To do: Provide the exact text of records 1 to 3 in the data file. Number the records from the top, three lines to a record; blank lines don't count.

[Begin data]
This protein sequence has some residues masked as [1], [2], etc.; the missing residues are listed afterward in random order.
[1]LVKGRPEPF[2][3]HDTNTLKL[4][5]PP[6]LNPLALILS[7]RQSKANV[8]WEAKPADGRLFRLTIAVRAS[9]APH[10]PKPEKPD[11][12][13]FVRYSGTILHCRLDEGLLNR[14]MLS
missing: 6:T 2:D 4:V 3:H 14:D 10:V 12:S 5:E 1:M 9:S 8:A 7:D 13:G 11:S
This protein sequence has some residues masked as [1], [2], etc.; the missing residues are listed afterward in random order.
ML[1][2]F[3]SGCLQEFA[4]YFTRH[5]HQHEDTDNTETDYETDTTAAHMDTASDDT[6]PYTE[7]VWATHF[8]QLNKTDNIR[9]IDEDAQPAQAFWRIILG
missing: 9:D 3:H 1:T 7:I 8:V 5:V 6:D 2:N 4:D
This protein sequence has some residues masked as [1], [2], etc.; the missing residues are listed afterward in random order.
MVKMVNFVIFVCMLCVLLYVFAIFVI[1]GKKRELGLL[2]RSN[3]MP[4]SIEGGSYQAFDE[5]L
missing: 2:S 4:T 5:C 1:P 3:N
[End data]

This protein sequence has some residues masked as [1], [2], etc.; the missing residues are listed afterward in random order.
[1]LVKGRPEPF[2][3]HDTNTLKL[4][5]PP[6]LNPLALILS[7]RQSKANV[8]WEAKPADGRLFRLTIAVRAS[9]APH[10]PKPEKPD[11][12][13]FVRYSGTILHCRLDEGLLNR[14]MLS
missing: 6:T 2:D 4:V 3:H 14:D 10:V 12:S 5:E 1:M 9:S 8:A 7:D 13:G 11:S
This protein sequence has some residues masked as [1], [2], etc.; the missing residues are listed afterward in random order.
ML[1][2]F[3]SGCLQEFA[4]YFTRH[5]HQHEDTDNTETDYETDTTAAHMDTASDDT[6]PYTE[7]VWATHF[8]QLNKTDNIR[9]IDEDAQPAQAFWRIILG
missing: 9:D 3:H 1:T 7:I 8:V 5:V 6:D 2:N 4:D
This protein sequence has some residues masked as [1], [2], etc.; the missing residues are listed afterward in random order.
MVKMVNFVIFVCMLCVLLYVFAIFVI[1]GKKRELGLL[2]RSN[3]MP[4]SIEGGSYQAFDE[5]L
missing: 2:S 4:T 5:C 1:P 3:N